Larger, more colorful, and stronger hoppers than earlier,
late-stage Spotted Lanternfly nymphs are nearing adult flight.

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Spotted Lanternfly nymphs, hatched from an overwintered egg mass,
gather upon a black walnut tree branch.

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Native to Asia and reported in growing numbers across southeastern Pennsylvania since 2014, these nymphs are the first I’ve seen on our small patch of Little Crum Creek — first individually in the milkweed garden and grass, and now most frequently together (in the absence of their preferred tree-of-heaven) in this black walnut.

Normally, I’d wait to collect and post images of each life-cycle stage.  But you might be seeing these early nymphs too. If so, posting sooner seems better than later.

The Penn State Extension provides all we might like to know about identification and management of these invasive newcomers.

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less familiar than enduring

the impression left by a Great Egret

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A caterpillar, it is said, likes the Virginia creeper inching along our woodland edge.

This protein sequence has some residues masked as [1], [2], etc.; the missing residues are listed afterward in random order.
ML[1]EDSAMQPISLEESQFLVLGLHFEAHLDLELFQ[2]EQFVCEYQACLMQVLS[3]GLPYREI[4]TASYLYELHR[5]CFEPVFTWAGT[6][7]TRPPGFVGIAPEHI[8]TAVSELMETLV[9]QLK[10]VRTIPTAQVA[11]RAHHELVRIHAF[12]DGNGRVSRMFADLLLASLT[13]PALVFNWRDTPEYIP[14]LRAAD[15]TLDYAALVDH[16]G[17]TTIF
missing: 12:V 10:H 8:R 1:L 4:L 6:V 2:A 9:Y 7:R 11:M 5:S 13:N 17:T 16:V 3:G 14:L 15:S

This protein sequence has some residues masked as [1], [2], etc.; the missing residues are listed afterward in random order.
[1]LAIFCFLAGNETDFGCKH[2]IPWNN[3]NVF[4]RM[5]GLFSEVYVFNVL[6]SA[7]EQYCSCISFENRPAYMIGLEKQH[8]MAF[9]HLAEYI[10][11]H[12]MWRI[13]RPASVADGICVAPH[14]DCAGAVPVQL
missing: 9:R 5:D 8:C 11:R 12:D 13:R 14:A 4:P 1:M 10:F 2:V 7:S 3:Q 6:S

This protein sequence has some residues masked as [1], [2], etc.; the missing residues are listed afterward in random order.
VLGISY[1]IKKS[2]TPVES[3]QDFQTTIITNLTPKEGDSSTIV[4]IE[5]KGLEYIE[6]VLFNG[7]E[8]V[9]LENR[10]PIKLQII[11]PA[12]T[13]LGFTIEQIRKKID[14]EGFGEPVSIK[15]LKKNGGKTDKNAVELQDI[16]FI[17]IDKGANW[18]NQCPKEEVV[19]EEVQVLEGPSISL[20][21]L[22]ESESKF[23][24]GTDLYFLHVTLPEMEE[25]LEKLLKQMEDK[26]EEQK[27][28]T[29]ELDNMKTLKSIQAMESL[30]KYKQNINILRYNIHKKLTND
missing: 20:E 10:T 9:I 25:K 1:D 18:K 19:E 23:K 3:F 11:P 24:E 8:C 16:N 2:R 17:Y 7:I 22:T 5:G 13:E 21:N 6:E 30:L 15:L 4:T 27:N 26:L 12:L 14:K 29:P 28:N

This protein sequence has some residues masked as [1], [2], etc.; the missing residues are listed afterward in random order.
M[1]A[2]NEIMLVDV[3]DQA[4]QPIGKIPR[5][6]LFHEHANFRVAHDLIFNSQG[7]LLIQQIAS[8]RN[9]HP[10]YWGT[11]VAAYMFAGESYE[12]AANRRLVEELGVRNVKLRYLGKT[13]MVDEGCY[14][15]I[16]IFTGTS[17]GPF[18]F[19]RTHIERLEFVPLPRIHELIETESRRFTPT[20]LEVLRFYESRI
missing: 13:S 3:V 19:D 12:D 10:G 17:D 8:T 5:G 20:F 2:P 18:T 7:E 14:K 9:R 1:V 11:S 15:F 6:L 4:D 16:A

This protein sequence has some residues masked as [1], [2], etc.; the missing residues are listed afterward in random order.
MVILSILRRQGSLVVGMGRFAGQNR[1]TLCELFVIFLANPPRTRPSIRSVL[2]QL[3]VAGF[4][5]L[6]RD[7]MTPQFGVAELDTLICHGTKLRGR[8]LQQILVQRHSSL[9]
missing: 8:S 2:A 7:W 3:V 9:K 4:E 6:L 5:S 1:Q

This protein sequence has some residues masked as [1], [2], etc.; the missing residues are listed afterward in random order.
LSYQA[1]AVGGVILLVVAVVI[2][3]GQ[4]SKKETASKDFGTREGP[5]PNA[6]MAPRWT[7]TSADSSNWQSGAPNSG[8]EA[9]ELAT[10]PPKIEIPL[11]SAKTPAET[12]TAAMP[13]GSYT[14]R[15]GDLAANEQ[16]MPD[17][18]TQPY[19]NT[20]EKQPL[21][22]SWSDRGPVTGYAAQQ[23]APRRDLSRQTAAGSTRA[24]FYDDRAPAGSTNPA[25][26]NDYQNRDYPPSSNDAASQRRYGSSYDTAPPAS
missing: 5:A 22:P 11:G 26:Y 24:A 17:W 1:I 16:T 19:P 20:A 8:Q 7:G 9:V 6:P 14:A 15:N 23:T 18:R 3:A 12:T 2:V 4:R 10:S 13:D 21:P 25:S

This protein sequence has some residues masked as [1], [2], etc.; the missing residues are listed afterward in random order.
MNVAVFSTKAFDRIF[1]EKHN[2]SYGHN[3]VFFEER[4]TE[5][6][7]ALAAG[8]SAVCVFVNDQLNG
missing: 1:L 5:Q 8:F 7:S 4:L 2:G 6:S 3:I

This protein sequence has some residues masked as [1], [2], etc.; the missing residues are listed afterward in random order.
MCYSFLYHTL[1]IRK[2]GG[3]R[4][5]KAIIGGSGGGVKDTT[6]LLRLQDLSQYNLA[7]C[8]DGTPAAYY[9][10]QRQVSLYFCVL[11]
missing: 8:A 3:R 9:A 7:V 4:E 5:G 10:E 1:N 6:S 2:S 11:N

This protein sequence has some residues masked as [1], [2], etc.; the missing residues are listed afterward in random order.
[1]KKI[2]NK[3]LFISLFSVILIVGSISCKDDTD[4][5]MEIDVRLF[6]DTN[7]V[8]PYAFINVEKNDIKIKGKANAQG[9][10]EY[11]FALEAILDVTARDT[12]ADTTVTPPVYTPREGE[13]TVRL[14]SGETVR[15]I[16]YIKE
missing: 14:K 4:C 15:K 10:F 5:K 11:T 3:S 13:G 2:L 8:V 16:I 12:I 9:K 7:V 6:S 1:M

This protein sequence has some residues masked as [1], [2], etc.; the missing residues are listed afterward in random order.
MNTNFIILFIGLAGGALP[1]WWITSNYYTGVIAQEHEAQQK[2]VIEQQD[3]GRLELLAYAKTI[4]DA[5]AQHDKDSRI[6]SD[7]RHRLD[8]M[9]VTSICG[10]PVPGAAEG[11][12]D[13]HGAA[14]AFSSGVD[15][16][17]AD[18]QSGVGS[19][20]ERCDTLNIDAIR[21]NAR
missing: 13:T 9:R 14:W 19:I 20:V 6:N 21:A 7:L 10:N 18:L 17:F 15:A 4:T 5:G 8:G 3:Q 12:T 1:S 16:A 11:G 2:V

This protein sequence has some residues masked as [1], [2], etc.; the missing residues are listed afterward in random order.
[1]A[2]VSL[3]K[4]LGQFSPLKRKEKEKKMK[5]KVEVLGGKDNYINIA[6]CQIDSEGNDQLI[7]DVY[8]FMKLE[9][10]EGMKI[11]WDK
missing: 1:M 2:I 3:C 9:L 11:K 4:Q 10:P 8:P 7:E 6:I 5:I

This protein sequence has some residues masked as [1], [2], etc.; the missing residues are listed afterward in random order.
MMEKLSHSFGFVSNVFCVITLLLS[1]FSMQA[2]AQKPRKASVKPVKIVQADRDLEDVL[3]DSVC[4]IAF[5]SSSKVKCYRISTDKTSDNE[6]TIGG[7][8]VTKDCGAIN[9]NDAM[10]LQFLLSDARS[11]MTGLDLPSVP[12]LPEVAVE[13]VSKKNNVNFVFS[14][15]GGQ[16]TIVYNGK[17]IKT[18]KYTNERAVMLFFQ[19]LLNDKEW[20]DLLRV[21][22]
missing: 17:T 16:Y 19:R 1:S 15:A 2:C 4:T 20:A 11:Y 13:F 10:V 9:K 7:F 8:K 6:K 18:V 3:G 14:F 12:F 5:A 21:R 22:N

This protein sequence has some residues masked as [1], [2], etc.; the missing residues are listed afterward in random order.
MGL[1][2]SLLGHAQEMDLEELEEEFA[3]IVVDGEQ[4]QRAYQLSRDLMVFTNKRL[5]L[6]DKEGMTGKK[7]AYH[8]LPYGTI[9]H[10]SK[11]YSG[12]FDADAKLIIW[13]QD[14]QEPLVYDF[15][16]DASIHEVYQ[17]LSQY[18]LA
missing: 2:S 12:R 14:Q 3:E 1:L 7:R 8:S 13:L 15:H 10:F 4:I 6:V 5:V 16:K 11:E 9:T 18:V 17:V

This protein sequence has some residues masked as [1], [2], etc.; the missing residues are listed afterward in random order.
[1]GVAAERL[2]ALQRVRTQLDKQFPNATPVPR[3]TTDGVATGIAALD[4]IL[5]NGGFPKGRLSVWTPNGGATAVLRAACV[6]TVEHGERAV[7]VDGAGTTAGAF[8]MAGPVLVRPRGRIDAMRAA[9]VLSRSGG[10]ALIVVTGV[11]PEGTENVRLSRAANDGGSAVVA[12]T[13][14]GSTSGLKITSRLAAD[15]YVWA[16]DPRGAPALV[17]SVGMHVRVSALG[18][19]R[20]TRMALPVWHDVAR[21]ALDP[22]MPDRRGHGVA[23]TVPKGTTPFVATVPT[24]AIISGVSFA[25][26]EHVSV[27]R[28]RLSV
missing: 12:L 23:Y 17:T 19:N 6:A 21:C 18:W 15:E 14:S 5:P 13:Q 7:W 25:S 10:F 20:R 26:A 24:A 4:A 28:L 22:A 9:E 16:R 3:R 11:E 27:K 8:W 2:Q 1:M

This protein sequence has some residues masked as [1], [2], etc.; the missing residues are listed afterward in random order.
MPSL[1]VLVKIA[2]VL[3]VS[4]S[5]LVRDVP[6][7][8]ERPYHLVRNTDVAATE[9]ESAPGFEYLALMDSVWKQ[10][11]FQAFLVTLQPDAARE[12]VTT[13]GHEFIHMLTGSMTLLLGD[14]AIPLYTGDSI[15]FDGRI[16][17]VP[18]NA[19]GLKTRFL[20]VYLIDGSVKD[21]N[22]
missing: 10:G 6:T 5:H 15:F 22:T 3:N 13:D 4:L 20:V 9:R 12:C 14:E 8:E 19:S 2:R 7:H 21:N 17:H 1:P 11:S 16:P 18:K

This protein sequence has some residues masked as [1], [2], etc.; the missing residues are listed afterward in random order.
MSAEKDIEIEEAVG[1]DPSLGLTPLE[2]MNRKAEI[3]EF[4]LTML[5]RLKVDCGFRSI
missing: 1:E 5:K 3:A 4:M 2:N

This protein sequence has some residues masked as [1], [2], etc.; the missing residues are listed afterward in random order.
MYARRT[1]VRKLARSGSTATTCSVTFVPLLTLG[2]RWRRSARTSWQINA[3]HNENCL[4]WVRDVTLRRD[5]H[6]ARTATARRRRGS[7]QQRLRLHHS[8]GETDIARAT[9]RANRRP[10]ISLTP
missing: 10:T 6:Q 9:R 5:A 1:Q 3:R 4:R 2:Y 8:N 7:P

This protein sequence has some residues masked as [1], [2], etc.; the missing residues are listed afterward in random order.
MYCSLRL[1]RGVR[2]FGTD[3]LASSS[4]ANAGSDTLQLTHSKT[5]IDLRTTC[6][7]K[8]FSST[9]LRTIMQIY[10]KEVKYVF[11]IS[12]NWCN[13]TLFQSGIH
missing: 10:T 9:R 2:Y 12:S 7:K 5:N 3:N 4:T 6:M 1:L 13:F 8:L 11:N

An adult will fly to flowers plentiful in neighboring gardens.
We met once in May 2015.
Have our paths not crossed since then?

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Wu-men’s words meet Little Crum Creek — what then?

This is the best season of your life.”

This is the season…

This is…

This

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*Quoted verse from Wu-men Huikai, “[Ten thousand flowers in spring]”.

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Northern flatid planthoppers are common here on the stems of plants they might eat.

But I could not resist the dramatic image of one on the ground it will someday feed.

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ID Reference (U of DE)

  mown        a moment        remembering thyme-leaved speedwell (Veronica serpyllifolia).

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Cherry Springs State Park, I’m told, is named for groves of black cherry trees–

its evening sky,  the clearest and darkest in Pennsylvania.

These days by Little Crum Creek, hours from the skygazers I’ll one night join,

a single black cherry briefly flowers the white light of our nearest star.

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